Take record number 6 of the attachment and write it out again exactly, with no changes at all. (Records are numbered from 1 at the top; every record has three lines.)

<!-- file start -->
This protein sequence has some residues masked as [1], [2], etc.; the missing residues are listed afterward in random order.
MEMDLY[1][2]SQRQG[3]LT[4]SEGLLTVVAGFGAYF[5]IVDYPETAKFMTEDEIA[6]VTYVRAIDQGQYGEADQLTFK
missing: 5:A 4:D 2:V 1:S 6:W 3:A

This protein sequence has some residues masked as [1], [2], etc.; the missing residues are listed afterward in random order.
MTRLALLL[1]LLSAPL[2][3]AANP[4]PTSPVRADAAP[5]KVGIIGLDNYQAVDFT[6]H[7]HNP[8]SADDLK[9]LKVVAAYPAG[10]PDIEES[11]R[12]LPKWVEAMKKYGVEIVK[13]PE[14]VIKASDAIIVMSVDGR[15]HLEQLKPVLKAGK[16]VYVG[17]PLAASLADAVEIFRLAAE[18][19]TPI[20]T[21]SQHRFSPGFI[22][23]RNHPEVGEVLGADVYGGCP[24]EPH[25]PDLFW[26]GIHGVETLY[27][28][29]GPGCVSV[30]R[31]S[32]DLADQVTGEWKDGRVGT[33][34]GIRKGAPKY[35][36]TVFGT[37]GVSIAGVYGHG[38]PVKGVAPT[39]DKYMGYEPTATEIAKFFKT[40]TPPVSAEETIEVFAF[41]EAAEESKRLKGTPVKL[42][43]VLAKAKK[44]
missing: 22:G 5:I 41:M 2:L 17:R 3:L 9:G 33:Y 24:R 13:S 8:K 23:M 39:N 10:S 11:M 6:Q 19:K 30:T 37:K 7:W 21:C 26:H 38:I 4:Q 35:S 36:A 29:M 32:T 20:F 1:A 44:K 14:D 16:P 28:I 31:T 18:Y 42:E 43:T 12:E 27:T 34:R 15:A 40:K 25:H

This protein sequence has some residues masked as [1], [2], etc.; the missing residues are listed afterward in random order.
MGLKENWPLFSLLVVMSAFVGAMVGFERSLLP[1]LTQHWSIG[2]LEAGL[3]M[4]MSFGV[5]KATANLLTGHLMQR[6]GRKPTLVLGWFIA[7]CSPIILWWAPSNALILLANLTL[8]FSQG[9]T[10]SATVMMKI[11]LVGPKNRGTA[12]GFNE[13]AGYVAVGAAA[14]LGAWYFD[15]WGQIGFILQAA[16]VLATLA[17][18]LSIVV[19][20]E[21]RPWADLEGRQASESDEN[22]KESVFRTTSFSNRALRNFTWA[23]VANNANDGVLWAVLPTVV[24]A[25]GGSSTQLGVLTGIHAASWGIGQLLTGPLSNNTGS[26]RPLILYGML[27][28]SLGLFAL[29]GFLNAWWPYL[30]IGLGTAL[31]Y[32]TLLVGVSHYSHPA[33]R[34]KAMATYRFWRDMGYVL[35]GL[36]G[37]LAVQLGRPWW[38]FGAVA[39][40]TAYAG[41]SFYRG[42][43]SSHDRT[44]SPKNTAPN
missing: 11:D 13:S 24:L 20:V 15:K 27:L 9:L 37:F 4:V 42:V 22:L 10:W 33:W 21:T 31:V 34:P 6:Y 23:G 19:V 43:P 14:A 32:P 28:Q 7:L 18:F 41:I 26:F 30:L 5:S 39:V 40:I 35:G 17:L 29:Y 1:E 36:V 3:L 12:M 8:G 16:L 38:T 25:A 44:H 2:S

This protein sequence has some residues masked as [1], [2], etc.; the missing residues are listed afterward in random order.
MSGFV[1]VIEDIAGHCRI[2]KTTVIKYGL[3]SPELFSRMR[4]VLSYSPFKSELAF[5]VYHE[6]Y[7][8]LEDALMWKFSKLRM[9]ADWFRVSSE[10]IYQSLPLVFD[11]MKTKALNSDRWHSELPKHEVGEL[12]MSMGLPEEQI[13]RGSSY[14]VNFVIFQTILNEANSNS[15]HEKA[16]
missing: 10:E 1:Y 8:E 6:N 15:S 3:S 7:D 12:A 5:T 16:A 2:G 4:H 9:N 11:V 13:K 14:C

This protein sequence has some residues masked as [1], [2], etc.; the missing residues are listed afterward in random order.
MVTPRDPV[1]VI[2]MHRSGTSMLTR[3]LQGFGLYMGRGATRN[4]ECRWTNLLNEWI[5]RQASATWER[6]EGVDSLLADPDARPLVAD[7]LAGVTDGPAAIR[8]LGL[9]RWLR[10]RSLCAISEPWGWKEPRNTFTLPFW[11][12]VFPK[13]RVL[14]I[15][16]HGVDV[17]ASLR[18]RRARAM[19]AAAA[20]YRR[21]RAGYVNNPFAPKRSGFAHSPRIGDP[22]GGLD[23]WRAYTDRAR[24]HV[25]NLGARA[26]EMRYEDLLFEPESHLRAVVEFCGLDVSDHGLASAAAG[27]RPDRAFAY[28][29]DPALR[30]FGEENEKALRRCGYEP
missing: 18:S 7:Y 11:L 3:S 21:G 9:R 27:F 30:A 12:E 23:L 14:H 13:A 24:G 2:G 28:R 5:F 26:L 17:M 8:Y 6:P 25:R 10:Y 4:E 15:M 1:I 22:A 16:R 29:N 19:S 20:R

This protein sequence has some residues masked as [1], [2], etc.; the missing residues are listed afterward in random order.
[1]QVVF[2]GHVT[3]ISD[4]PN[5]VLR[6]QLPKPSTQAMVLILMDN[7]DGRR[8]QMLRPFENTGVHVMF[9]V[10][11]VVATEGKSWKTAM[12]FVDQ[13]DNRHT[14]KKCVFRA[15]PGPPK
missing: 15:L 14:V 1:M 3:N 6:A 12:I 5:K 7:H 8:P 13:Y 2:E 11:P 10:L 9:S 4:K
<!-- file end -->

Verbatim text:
This protein sequence has some residues masked as [1], [2], etc.; the missing residues are listed afterward in random order.
[1]QVVF[2]GHVT[3]ISD[4]PN[5]VLR[6]QLPKPSTQAMVLILMDN[7]DGRR[8]QMLRPFENTGVHVMF[9]V[10][11]VVATEGKSWKTAM[12]FVDQ[13]DNRHT[14]KKCVFRA[15]PGPPK
missing: 15:L 14:V 1:M 3:N 6:A 12:I 5:K 7:H 8:P 13:Y 2:E 11:P 10:L 9:S 4:K